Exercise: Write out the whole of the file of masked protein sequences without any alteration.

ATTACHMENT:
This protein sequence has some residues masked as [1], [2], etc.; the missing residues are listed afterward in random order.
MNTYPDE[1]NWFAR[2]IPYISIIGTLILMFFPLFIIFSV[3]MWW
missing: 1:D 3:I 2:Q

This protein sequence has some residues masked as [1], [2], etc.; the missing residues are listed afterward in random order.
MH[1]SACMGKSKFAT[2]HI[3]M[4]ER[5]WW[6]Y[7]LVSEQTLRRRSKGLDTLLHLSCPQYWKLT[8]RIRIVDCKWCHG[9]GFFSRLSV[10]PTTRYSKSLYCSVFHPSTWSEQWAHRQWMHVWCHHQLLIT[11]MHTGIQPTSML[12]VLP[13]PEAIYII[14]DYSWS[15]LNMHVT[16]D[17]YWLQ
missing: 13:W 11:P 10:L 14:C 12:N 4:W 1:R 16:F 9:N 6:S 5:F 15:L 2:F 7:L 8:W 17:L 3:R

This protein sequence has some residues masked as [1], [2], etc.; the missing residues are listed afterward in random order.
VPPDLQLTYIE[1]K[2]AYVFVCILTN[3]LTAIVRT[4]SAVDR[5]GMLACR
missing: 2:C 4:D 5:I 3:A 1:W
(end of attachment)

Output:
This protein sequence has some residues masked as [1], [2], etc.; the missing residues are listed afterward in random order.
MNTYPDE[1]NWFAR[2]IPYISIIGTLILMFFPLFIIFSV[3]MWW
missing: 1:D 3:I 2:Q

This protein sequence has some residues masked as [1], [2], etc.; the missing residues are listed afterward in random order.
MH[1]SACMGKSKFAT[2]HI[3]M[4]ER[5]WW[6]Y[7]LVSEQTLRRRSKGLDTLLHLSCPQYWKLT[8]RIRIVDCKWCHG[9]GFFSRLSV[10]PTTRYSKSLYCSVFHPSTWSEQWAHRQWMHVWCHHQLLIT[11]MHTGIQPTSML[12]VLP[13]PEAIYII[14]DYSWS[15]LNMHVT[16]D[17]YWLQ
missing: 13:W 11:P 10:L 14:C 12:N 4:W 1:R 16:F 9:N 6:S 5:F 15:L 2:F 7:L 8:W 17:L 3:R

This protein sequence has some residues masked as [1], [2], etc.; the missing residues are listed afterward in random order.
VPPDLQLTYIE[1]K[2]AYVFVCILTN[3]LTAIVRT[4]SAVDR[5]GMLACR
missing: 2:C 4:D 5:I 3:A 1:W